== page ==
• Craig Stevens is a systems engineer and Program/Project Manager with 25 years of experience for over 100 different governmental and commercial organizations. CraigAStevens@WestbrookStevens.Com, (615) 834-8838.

  • Todd Fuller has trained over 1000 PMPs and has a first time pass rate of 95%.  And a 99% rate for those who passed the PMP the second time. 


Project Management, How it All fits Together



YouTube Video PM2 - Craig A. Stevens, PMP, CC explains Change Management and How Project Management is the Main Tool for Implementing Change.  LOGIC


Project Goals by Process

Figure PM1, (LOGIC) - Four Phases of Project Management and Three Phases of Change - LOGIC

What are the attributes of a predictive project work plan and why do they make the project work plan easier to manage?


What is Predictive vs Adaptive?


The term Predictive Project Management is a rather new term and will not be found in the more classical Project Management material.  Until recently all the project work plans were predictive in nature.  Even though statistical methods like PERT and Monte Carlo Estimations may be used to calculate task durations in a more probabilistic nature, the CPM method also falls into the Predictive camp.  Therefore, with predictive project work plans, one is estimating the future schedule and cost impacts on work by estimating (or predicting) task durations. 


Predictive methods focus on several phases including upfront conceptualization, planning, executing (with management and control to make changes when needed) and a closure or transitional phase at the end. Predictive models work best when the requirements and the technology are stable.


Likewise, Adaptive Project Management is a rather new term.  Even though all project management is (or should be) adaptive in real-life, the term adaptive PM methods are designed around “changes to requirements” and are better for more chaotic environments with a high degree of unknowns.  One will find more adaptive methods used in research and development (scientific and engineering research) or more complicated IT projects (i.e., Agile project management practices; SCRUM, XP, Extreme Programming, Crystal family etc.).  Adaptive PM will focus on more incremental delivery of products based on short rolling wave type estimates (3 to 6 weeks long).  Adaptive project management is often more realistic in nature but it is also harder to convince the stakeholders of its value in stricter contractual environments.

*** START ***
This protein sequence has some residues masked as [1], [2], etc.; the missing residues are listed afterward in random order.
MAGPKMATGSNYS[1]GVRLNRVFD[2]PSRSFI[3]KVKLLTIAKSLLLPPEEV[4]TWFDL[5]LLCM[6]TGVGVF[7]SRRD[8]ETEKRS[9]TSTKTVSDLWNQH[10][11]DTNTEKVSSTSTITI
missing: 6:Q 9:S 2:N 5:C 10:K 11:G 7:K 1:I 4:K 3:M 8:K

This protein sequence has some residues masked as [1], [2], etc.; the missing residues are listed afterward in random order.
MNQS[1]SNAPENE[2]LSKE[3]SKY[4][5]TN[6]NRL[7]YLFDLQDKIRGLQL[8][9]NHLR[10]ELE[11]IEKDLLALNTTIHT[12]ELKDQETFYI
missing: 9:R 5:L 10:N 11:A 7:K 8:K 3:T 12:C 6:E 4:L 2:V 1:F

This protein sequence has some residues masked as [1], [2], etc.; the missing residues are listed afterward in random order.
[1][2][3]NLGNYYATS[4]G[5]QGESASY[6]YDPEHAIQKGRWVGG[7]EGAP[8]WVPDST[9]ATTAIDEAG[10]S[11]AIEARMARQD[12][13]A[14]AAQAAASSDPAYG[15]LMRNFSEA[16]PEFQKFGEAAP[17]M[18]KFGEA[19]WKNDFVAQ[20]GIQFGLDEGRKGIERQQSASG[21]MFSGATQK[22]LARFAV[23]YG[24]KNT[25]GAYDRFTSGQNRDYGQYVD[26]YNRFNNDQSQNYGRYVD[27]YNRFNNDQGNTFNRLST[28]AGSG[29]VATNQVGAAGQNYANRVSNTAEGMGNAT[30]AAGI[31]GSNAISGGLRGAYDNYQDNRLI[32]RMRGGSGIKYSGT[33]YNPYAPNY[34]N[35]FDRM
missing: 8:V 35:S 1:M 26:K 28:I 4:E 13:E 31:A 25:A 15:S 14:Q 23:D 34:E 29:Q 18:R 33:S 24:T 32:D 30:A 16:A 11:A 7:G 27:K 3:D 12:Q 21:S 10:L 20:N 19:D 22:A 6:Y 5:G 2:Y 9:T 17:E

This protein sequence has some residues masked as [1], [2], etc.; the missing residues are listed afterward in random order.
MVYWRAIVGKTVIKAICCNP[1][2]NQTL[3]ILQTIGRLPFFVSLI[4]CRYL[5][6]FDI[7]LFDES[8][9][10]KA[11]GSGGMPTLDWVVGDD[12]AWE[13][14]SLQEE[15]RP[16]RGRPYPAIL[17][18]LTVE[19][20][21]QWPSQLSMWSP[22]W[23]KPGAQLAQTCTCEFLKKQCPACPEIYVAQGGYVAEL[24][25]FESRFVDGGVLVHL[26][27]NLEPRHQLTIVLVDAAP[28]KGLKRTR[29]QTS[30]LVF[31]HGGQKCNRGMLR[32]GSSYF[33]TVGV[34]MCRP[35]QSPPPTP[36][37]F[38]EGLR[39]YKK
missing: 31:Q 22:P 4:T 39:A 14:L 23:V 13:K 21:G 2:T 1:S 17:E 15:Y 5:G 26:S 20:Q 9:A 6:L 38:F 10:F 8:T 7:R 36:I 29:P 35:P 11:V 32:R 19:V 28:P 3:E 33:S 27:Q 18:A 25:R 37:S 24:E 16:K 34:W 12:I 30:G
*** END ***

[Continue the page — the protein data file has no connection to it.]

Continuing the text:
The PMI PMBOK is a predictive management methodology today, however as Adaptive Methods of Project Management become more mainstreamed the PMI PMBOK will also reflect these methods more.  Also, even adaptive project management is predictive, only in shorter time frames.  Likewise, predictive project management is adaptive.  Because, the more a Program/Project Manager uses rolling wave methods, the more adaptive the project is.  Although it is difficult to use adaptive methods in strong contractual environments, like for governmental projects, PM’s should master change management and configuration management within the project to increase success. 


What are attributes of Predictive Management Plans?


Although the attributes of Predictive Management Plans are not covered in the PMI PMBOK guide, one can often find attributes associated with activities, as from the PMI PMBOK guide.   


Activity Attributes may include:

1.     Identifiers

2.     Activity Codes

3.     Description

4.     Predecessors Activities

5.     Successor Activities

6.     Logical relationships

7.     Person responsible

8.     Place

9.     Schedule

10.  Contract types and requirements

I often document the attributes of the Functional Requirements as (F1, F2, F3, ...) and Attributes of the functional requirements as (A1.1, A1.2, A1.3...).  The attributes in a project usually track back to specific functional requirements.  The Constraints (C1.1.1, C1.1.2, C1.1.3...) of projects’ functional requirements usually track back to a specific attribute.


I found the following attributes of a project plan in a blog and then tracked them to possible functional requirements of a project plan and added a constraint as an example. 

F1:  A Project Plan should predicts the Cost Requirements of the Project

A1.1:   Tasks are supported by detailed estimates, which account for complexity and risks

C1.1.1:  Example…The estimates should be rounded to the nearest full hour with a 10% buffer to account for overruns.  

F2:  A Project Plan Predicts Schedule Requirements of Project

A2.1:   Produces a realistic, accurate critical path